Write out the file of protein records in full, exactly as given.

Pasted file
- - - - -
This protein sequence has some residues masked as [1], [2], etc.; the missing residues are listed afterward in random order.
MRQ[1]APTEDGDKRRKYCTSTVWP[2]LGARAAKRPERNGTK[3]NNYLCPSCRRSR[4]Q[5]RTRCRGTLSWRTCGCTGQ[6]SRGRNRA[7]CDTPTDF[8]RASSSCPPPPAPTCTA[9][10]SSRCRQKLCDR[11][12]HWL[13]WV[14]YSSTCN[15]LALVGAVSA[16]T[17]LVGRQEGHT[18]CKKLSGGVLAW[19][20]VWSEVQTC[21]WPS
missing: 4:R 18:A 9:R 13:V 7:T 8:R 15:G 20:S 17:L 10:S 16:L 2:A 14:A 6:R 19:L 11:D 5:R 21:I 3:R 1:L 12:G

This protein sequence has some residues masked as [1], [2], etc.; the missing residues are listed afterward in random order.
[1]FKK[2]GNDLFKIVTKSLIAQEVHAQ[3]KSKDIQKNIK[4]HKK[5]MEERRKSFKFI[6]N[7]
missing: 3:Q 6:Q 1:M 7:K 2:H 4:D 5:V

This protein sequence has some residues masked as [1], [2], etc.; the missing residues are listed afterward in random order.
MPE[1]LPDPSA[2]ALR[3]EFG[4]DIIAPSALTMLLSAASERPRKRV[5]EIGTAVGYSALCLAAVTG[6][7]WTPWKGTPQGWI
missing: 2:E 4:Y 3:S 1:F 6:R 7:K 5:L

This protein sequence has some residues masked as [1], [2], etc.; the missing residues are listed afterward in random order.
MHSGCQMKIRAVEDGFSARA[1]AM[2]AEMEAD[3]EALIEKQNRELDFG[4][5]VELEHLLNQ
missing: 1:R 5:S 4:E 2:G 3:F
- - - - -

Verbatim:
This protein sequence has some residues masked as [1], [2], etc.; the missing residues are listed afterward in random order.
MRQ[1]APTEDGDKRRKYCTSTVWP[2]LGARAAKRPERNGTK[3]NNYLCPSCRRSR[4]Q[5]RTRCRGTLSWRTCGCTGQ[6]SRGRNRA[7]CDTPTDF[8]RASSSCPPPPAPTCTA[9][10]SSRCRQKLCDR[11][12]HWL[13]WV[14]YSSTCN[15]LALVGAVSA[16]T[17]LVGRQEGHT[18]CKKLSGGVLAW[19][20]VWSEVQTC[21]WPS
missing: 4:R 18:A 9:R 13:V 7:T 8:R 15:G 20:S 17:L 10:S 16:L 2:A 14:A 6:R 19:L 11:D 5:R 21:I 3:R 1:L 12:G

This protein sequence has some residues masked as [1], [2], etc.; the missing residues are listed afterward in random order.
[1]FKK[2]GNDLFKIVTKSLIAQEVHAQ[3]KSKDIQKNIK[4]HKK[5]MEERRKSFKFI[6]N[7]
missing: 3:Q 6:Q 1:M 7:K 2:H 4:D 5:V

This protein sequence has some residues masked as [1], [2], etc.; the missing residues are listed afterward in random order.
MPE[1]LPDPSA[2]ALR[3]EFG[4]DIIAPSALTMLLSAASERPRKRV[5]EIGTAVGYSALCLAAVTG[6][7]WTPWKGTPQGWI
missing: 2:E 4:Y 3:S 1:F 6:R 7:K 5:L

This protein sequence has some residues masked as [1], [2], etc.; the missing residues are listed afterward in random order.
MHSGCQMKIRAVEDGFSARA[1]AM[2]AEMEAD[3]EALIEKQNRELDFG[4][5]VELEHLLNQ
missing: 1:R 5:S 4:E 2:G 3:F